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Edited 11/23/06: The passport situation has changed again -- read the latest passport news.

After taking measures May 16 to delay passport requirements at US/Canadian and Mexican land borders until June 1, 2009, Congress finalized the agreement Monday (September 26) in view of the fact that a proposed border id card and the technology to read it will not be ready by a January 8, 2007, deadline. Because of its potentially devastating effect on cross-border land travel, tourism leaders, especially from the student travel industry, have lobbied against a rule scheduled to take effect in 2007 requiring US citizens to show passports or id cards like the proposed PASS cards at US land borders. Read

Legislators will vote on the land-only rule change as part of a Homeland Security funding package before Congress later this week.

Student Travel Industry on Passport Rules: Cost May Be Prohibitive

Some student travel leaders have cited passport costs as a potentially prohibitive deterrent to students who might otherwise plan travel across Canadian and Mexican borders; passport fees currently total $97 ($82 for those under 16) and a border id like a PASS card card will probably be about $50. Smaller percentages of young people have passports than do older travelers and estimates are that only 27% of American citizens currently hold passports, though no hard numbers on passport-holding student travelers are available. The National Tour Association, which has a membership comprised largely of tour operators, had previously informed the State Department and the Department of Homeland Security that "...a passport-only (border crossing) requirement would severely limit student travel."

Doug Ellison, owner of a youth travel firm outside Ontario, Canada, told the Washington Post this spring that should passport requirements be enforced at the US/Canadian border, he could "...see the student travel business [from Canada into the United States] almost drying up."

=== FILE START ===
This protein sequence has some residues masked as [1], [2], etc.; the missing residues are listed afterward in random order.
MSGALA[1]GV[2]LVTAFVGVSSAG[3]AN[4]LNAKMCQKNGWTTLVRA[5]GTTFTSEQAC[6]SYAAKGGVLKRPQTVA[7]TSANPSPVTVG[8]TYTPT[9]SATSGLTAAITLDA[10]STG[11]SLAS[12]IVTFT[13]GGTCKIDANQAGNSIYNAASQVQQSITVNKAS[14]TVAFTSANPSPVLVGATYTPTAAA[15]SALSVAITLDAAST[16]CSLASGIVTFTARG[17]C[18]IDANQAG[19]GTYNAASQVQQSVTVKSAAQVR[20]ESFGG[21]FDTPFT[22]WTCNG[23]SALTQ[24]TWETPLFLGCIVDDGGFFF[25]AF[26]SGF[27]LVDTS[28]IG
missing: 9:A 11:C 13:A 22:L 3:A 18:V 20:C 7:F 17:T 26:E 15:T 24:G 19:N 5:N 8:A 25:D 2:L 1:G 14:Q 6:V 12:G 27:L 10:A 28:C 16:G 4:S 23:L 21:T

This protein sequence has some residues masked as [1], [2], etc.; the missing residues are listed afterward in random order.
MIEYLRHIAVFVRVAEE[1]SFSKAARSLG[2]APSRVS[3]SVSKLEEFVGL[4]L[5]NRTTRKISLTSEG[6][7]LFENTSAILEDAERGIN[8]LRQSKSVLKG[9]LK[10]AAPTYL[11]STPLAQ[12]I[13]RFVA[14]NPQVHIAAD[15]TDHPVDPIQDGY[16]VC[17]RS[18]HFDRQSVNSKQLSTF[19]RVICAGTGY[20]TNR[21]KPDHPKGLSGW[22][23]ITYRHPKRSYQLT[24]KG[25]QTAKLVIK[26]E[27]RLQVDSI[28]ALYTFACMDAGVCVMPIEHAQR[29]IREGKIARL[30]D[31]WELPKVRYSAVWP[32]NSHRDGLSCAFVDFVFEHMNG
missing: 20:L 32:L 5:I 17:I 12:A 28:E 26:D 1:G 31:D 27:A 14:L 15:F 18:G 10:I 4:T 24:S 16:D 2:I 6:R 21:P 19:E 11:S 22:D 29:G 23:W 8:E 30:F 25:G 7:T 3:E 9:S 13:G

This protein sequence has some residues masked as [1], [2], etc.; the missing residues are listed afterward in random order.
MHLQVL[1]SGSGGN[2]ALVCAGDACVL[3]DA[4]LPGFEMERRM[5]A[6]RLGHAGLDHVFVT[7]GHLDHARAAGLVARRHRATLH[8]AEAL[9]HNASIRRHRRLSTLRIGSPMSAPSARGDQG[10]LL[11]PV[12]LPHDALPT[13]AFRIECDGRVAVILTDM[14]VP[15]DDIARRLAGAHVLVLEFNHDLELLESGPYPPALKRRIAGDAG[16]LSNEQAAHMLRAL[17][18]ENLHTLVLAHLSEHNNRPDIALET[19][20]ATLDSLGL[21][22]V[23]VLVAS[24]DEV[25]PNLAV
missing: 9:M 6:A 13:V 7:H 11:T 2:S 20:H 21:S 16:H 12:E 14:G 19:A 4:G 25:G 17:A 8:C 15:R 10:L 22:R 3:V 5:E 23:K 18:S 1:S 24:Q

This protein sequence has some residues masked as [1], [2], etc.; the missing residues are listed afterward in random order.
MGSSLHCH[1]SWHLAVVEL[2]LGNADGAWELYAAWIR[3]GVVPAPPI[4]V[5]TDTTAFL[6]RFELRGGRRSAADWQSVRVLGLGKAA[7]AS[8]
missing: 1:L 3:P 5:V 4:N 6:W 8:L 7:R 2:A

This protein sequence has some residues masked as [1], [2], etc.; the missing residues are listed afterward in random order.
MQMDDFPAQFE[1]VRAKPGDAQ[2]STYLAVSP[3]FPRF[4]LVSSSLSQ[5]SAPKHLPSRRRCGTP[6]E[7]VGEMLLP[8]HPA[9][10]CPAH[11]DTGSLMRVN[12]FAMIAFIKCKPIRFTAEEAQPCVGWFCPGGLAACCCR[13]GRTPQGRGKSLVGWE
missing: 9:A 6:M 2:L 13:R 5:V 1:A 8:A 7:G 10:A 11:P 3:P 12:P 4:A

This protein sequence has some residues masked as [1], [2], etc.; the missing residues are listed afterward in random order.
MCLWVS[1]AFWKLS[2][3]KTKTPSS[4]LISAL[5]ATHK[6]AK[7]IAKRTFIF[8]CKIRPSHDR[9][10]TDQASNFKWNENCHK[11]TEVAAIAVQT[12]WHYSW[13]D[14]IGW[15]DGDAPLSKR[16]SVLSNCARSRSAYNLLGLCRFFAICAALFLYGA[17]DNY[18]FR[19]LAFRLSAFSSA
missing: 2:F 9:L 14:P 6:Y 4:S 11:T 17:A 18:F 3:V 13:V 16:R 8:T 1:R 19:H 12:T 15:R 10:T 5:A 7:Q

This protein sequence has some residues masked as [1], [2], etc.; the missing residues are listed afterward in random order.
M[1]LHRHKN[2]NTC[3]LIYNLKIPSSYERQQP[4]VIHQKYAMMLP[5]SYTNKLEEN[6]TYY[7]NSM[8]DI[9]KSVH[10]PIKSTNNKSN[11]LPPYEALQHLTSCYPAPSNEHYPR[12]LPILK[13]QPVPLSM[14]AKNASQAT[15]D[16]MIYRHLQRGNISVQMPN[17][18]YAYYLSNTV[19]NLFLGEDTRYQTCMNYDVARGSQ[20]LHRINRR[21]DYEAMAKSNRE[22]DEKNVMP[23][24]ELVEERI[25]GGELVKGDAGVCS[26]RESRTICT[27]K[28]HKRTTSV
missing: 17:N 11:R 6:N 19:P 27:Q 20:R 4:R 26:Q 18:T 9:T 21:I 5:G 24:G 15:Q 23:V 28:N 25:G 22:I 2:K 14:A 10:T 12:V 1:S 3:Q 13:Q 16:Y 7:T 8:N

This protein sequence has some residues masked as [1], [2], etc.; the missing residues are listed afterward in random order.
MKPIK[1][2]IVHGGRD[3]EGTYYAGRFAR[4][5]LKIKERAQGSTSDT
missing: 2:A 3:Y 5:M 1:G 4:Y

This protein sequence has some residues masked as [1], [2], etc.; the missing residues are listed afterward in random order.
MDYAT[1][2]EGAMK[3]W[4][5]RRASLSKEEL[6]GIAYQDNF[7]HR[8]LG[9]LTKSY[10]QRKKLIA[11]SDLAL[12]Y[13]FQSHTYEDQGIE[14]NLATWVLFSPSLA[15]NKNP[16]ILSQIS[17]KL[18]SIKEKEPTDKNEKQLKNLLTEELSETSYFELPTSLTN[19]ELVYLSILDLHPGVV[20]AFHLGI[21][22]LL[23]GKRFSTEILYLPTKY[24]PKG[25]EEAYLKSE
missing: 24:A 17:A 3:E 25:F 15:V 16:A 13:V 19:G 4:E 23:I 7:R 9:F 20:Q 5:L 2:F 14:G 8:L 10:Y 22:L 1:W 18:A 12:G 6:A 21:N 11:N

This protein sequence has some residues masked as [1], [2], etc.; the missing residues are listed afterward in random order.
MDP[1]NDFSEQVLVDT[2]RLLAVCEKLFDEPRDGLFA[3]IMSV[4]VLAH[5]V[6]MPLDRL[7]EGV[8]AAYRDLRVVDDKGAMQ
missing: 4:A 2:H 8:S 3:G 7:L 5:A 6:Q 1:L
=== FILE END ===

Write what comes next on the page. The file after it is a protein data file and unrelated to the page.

"The proximity of these countries, especially Canada and Mexico, makes them among the most popular destination for U.S. students. The United States is equally popular for many young travelers coming from these countries," wrote the US-based Student Youth Travel Association in a December, 2005, press release.

“An ID card sounds like a good alternative, but even if the cost is modestly high, or the process of getting one is complicated and time-consuming, young travelers will still face the same obstacles they would getting passports,” said Michael Palmer, SYTA’s executive director, in December. “We suggest making the IDs free to young travelers, or offer it to them at a minimal cost that takes into account the family’s financial status.”

Current Passport Regulations

The Intelligence Reform and Terrorism Prevention Act of 2004 currently requires US travelers returning from some nearby countries by air or sea to begin presenting passports at US customs on January 8, 2007; the much-extended deadline was most recently changed from January 1, 2007. Overland travelers must meet the passport requirement at US/Canadian and Mexican borders by January 1, 2008 (that's the deadline being voted on this week). Currently, no passport is needed to return to the US from travel to Canada, Mexico, Bermuda, Panama and the Caribbean -- a driver's license and birth certificate embossed by the issuing state suffice. Passports are the easiest way to identify oneself at borders, though, and are the type of travel identification recommended to US citizens by the US Department of State.

Travel Experts Predicted Delay

After the Congressional vote of May 16, travel experts predicted that the passport deadline would have to be extended, as the land deadline probably will be this week, because the US was not moving quickly enough to prepare for what would be a massive change at US borders.

The passport rules may change yet again -- some Caribbean government officials have expressed dismay with the rules requiring US citizens to have passports when getting home from those sunny destinations by sea or air after January 8, 2007. Regardless, now is the time to get a passport if travel is on your horizon; delay will create fees if you've got to rush the passport application process.

Related: May 2006: "Mexico, Canada Passport, Travel Rule Deadline To Be Extended?" | September 2006: "Passport Deadline Extended Again" | Passport Rule Change Archives | How to Write Your Congressman

    Photo © Kathleen Crislip 2006
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